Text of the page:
Just as happened when I saw FH in the previous game, they give the ball away in the back, without any pressure, and with a cross and a tip-in KR has equalized: 1-1. After about 20 minutes the pace goes down and everyone is just strolling around with at times a foul. Then, in the 37th minute, out of nowhere, a good opening by KR over left, a cross in, and a header just wide. Followed by a decent FH attack that ends with a shot wide over the goal. Half time score: 1-1.


Like in all other stadiums in Iceland, no food or drink in the stadiums (because of covid-19) and no club shop. Nothing… which makes the 15 minutes break long and boring.


The second half is again very poor. Slow, little creativity, long pauses, bad passes. In the 68th minute a FH player gets a second yellow card and therefore a red card. Somehow, I totally miss this and only find out at the end of the game when my colleague tells me. KR has been a bit better but nothing indicated that they were playing 10 men.


Only in the last few minutes does KR finally seem to get more urgent, but the pressure creates little chances. Hence, 1-1 is the final score and KR loses two points in its fight for European (qualifier) football next season.


While the game was quite poor, the atmosphere was pretty good. Also because of the almost 100 away supporters. KR should definitely be on your groundhopping list in Iceland.

Vikingur – KA (08-08-2021)


On Sunday I attempt a double hop in the city of Reykjavik, visiting two of the biggest and oldest clubs in the country. Knattspyrnufélagið Víkingur, commonly referred to as Víkingur or Víkingur Reykjavík, and internationally known as Vikingur FC, is based in the Fossvogur neighbourhood of Reykjavík. It is one of the oldest sports clubs in Iceland, founded in 1908, and plays in the Úrvalsdeild karla, commercially known as Pepsi deild karla, the highest division for men in Iceland.


They play their games in the Vikingsvöllur, which has a capacity of 2,000, including 1,450 covered and seated. The stadium is located at 'Traðarland' in Fossvogsdalur, south-east of the city center, in a residential area. I arrive 20 minutes before kick-off but can still easily park opposite to the stadium – most fans seem to arrive by foot from the neighborhood.


From the road you cannot really see the pitch as it is behind a building through which you enter. I pay ISK 2000 (~$16) and ask for a ticket. After some hesitation, the young woman gives me a generic one (yes!). Once you go through the building you enter the ground, which is really cute. They have one rather big, covered stand. Before kick-off, music is played and there is a real (small club) football atmosphere. Many people know and greet each other.


The main stand is pretty full, I guesstimate some 500-600 people. The fans are all over the place in terms of age and gender, though mostly men. There are a lot of kids and even some women with babies (and prams). There are some 50 supporters of Knattspyrnufélag Akureyrar (KA), mostly middle-aged men, who either live in the capitol or have made the ca. 4.5-hour drive from Akureyri, the capitol of the Northern Region. The pitch is artificial grass, which is being sprayed through built-in sprayers just before kick-off.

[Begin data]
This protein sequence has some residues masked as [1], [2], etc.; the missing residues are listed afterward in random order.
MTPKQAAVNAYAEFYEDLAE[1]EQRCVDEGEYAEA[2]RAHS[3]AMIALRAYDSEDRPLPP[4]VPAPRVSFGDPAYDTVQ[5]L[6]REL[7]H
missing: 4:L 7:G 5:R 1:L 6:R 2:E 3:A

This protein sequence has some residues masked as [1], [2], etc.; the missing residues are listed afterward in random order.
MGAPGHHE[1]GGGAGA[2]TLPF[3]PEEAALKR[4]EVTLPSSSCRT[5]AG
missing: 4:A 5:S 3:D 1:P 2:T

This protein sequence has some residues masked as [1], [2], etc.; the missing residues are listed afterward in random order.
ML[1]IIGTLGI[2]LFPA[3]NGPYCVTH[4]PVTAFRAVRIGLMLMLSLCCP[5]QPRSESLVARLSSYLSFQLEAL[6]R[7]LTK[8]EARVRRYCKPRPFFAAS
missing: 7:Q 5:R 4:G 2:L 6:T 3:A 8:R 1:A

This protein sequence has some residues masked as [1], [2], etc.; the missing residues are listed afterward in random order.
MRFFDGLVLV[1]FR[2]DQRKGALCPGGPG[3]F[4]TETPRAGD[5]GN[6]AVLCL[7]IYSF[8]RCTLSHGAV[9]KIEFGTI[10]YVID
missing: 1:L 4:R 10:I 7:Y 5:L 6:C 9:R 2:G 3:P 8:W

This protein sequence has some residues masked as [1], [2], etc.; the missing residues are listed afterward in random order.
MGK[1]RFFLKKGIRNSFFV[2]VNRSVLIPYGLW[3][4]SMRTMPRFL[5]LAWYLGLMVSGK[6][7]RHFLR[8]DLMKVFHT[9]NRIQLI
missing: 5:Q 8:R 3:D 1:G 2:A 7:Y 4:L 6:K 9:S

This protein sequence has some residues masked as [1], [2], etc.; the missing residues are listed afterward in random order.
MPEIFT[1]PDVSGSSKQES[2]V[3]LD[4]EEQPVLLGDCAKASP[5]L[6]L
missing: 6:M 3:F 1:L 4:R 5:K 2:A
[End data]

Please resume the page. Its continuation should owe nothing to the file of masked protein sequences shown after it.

The first shot on goal is by Vikingur, in the second minutes, and goes just over. In the 8th minute, after pressure, a Vikingur player walks into the box and shoots dry and low in the far corner: 1-0. Another explosive start.


Vikingur is much better in the first part of the game and in the 16th minute another attack ends with a hard shot that is save by the goalkeeper. Only in the 21st minute does KA have its first good chance, which forces the home goalie to a good save. But from the consequent corner they somewhat surprisingly score: 1-1.


There are some soft chances on both sides, but there is no pace or sense of urgency. Vikingur are 1-1 at home and should be slaughtering KA, but everything is so predictable. Consequently, the game shifts and KA now has the better (half) chances. But then, just before half-time, out of nowhere, Vikingur has a calm attack and an excellent cross from the right is headed in: 2-1 In extra time a long pass by KA comes to the goalie, who shouts for it, and the. shoots it at KA attacker. Fortunately for him, the ball ricochets wide. Half time score is 2-1.


During the break the sun comes out and it is so warm that I it is pleasant to sit just in a t-shirt. I think this is the first time in Iceland I can do this for more than 2 minutes. Amazing! To be clear, it is probably only 19C and quite windy.


The first chance of the second half is for the visitors, in the 51st minute. Almost 10 minutes later a nice long KA attack is crossed from left to right, then volleyed in, and shot over. I leave in the 70th minute, to get to my evening game, and later hear that KA scored and the game ended 2-2. A loss of two important points for the championship for Vikingur, who could and should have won (easily).


Still, as a groundhop destination, Vikingur should be high on your list in Reykjavik. It is really a local club with a nice atmosphere.